• Individual Author: Goldberg, Lenny M.; Schulz, Thomas W.; Piel, Michele
    Reference Type: Journal Article
    Year: 1996

    Three authors respond to proposals by their fellow authors in Volume 6, Issue 2 of The Future of Children, titled Financing Child Care. These proposals are described in the articles "Funding Child Care and Public Education" by Edward F. Zigler and Matia Finn-Stevenson, and "Funding Child Rearing: Child Allowance and Parental Leave" by James R. Walker.

    Three authors respond to proposals by their fellow authors in Volume 6, Issue 2 of The Future of Children, titled Financing Child Care. These proposals are described in the articles "Funding Child Care and Public Education" by Edward F. Zigler and Matia Finn-Stevenson, and "Funding Child Rearing: Child Allowance and Parental Leave" by James R. Walker.

  • Individual Author: Lewit, Eugene M.; Baker, Linda Schuurmann
    Reference Type: Journal Article
    Year: 1996

    This Child Indicators article focuses on available data on homeless families and children. First, it reviews different definitions of homelessness and the most common methods used to estimate the size of the homeless population. It then examines data on subgroups of homeless children and youths in the United States and considers the duration of homelessness for families with children that use shelter services. Finally, it examines trends in the numbers of families who are at risk of losing their housing. (author introduction)

    This Child Indicators article focuses on available data on homeless families and children. First, it reviews different definitions of homelessness and the most common methods used to estimate the size of the homeless population. It then examines data on subgroups of homeless children and youths in the United States and considers the duration of homelessness for families with children that use shelter services. Finally, it examines trends in the numbers of families who are at risk of losing their housing. (author introduction)

  • Individual Author: Baugher, Eleanor; Lamison-White, Leatha
    Reference Type: Report
    Year: 1996

    This report presents data for calendar year 1995 on the social and economic characteristics of the population living below the poverty level. These data were compiled from information collected in the March 1996 Current Population Survey (CPS) conducted by the Bureau of the Census. The poverty definition used in most of this report was originally adopted for official government use by the Office of Management and Budget in 1969. Poverty status is defined by a set of money income thresholds that vary by family size and composition. Families or individuals with income below their appropriate poverty thresholds are classified as poor.

    The official poverty definition is based on pre-tax money income only, excluding capital gains, and does not include the value of noncash benefits such as employer-provided health insurance, food stamps, Medicaid, Medicare, or public housing. In the early 1980’s the Census Bureau embarked on separate research programs to examine: 1) the effect of government noncash benefits on poverty and 2) the effect of taxes on measures of the...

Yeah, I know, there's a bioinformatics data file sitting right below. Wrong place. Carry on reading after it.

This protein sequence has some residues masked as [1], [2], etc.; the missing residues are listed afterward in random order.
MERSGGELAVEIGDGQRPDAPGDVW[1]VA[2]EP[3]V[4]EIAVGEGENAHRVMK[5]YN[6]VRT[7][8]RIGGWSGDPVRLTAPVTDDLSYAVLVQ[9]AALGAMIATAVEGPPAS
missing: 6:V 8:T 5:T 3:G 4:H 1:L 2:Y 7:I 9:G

This report presents data for calendar year 1995 on the social and economic characteristics of the population living below the poverty level. These data were compiled from information collected in the March 1996 Current Population Survey (CPS) conducted by the Bureau of the Census. The poverty definition used in most of this report was originally adopted for official government use by the Office of Management and Budget in 1969. Poverty status is defined by a set of money income thresholds that vary by family size and composition. Families or individuals with income below their appropriate poverty thresholds are classified as poor.

    The official poverty definition is based on pre-tax money income only, excluding capital gains, and does not include the value of noncash benefits such as employer-provided health insurance, food stamps, Medicaid, Medicare, or public housing. In the early 1980’s the Census Bureau embarked on separate research programs to examine: 1) the effect of government noncash benefits on poverty and 2) the effect of taxes on measures of the distribution of income. This report contains a section entitled ‘‘Alternative Definitions of Poverty’’ which presents updated estimates of the incremental effects of benefits and taxes on poverty for 1995.

    The comparability of the data for 1995 with those from previous surveys is affected by three changes: 1) this year the March CPS is based entirely on the 1990 census sampling frame; 2) there was a reduction in the size of the sample in January 1996; and 3) people who indicate the ‘‘other race’’ category are now allocated to a specific race category. This report also includes poverty statistics on the foreign-born population for the first time. (author introduction)